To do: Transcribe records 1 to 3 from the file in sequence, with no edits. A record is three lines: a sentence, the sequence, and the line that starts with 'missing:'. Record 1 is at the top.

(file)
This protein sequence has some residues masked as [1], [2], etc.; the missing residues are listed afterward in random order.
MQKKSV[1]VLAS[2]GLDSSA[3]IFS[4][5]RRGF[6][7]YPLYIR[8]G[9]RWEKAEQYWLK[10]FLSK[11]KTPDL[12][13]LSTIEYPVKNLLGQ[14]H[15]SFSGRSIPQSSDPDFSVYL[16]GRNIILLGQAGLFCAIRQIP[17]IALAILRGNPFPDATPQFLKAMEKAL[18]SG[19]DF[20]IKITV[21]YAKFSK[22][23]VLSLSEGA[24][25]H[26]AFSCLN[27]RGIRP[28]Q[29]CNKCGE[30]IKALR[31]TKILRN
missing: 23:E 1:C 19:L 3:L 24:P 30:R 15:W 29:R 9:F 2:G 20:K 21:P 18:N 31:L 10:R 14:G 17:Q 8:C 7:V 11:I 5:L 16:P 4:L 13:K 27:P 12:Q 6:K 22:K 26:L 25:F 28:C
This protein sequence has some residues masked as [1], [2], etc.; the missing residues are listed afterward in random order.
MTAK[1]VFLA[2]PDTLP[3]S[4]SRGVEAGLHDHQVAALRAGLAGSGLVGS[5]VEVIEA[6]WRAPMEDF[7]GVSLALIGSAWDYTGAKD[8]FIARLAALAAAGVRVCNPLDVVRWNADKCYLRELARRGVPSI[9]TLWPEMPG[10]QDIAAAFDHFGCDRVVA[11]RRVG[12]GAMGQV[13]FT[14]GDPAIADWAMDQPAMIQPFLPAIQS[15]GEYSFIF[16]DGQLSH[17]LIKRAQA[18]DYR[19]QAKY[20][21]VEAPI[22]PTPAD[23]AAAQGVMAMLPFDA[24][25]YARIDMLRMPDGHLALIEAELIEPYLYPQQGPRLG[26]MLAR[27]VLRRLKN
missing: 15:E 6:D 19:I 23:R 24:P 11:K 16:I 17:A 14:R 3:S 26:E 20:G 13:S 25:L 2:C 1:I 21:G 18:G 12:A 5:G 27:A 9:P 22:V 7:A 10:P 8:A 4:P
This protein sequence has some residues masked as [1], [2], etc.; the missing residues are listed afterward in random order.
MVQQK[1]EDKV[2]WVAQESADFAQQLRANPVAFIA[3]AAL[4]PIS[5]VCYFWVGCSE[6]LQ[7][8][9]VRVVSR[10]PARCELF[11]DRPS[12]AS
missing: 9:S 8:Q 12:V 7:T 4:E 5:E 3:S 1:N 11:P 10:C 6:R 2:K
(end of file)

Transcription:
This protein sequence has some residues masked as [1], [2], etc.; the missing residues are listed afterward in random order.
MQKKSV[1]VLAS[2]GLDSSA[3]IFS[4][5]RRGF[6][7]YPLYIR[8]G[9]RWEKAEQYWLK[10]FLSK[11]KTPDL[12][13]LSTIEYPVKNLLGQ[14]H[15]SFSGRSIPQSSDPDFSVYL[16]GRNIILLGQAGLFCAIRQIP[17]IALAILRGNPFPDATPQFLKAMEKAL[18]SG[19]DF[20]IKITV[21]YAKFSK[22][23]VLSLSEGA[24][25]H[26]AFSCLN[27]RGIRP[28]Q[29]CNKCGE[30]IKALR[31]TKILRN
missing: 23:E 1:C 19:L 3:L 24:P 30:R 15:W 29:R 9:F 2:G 20:K 21:P 18:N 31:L 10:R 14:G 17:Q 8:C 7:V 11:I 5:L 16:P 4:L 13:K 27:P 12:Q 6:K 22:K 26:L 25:F 28:C
This protein sequence has some residues masked as [1], [2], etc.; the missing residues are listed afterward in random order.
MTAK[1]VFLA[2]PDTLP[3]S[4]SRGVEAGLHDHQVAALRAGLAGSGLVGS[5]VEVIEA[6]WRAPMEDF[7]GVSLALIGSAWDYTGAKD[8]FIARLAALAAAGVRVCNPLDVVRWNADKCYLRELARRGVPSI[9]TLWPEMPG[10]QDIAAAFDHFGCDRVVA[11]RRVG[12]GAMGQV[13]FT[14]GDPAIADWAMDQPAMIQPFLPAIQS[15]GEYSFIF[16]DGQLSH[17]LIKRAQA[18]DYR[19]QAKY[20][21]VEAPI[22]PTPAD[23]AAAQGVMAMLPFDA[24][25]YARIDMLRMPDGHLALIEAELIEPYLYPQQGPRLG[26]MLAR[27]VLRRLKN
missing: 15:E 6:D 19:I 23:R 24:P 11:K 16:I 17:A 14:R 3:S 26:E 20:G 13:S 25:L 2:C 1:I 21:G 18:G 12:A 5:G 27:A 9:P 22:V 7:A 10:P 8:A 4:P
This protein sequence has some residues masked as [1], [2], etc.; the missing residues are listed afterward in random order.
MVQQK[1]EDKV[2]WVAQESADFAQQLRANPVAFIA[3]AAL[4]PIS[5]VCYFWVGCSE[6]LQ[7][8][9]VRVVSR[10]PARCELF[11]DRPS[12]AS
missing: 9:S 8:Q 12:V 7:T 4:E 5:E 3:S 1:N 11:P 10:C 6:R 2:K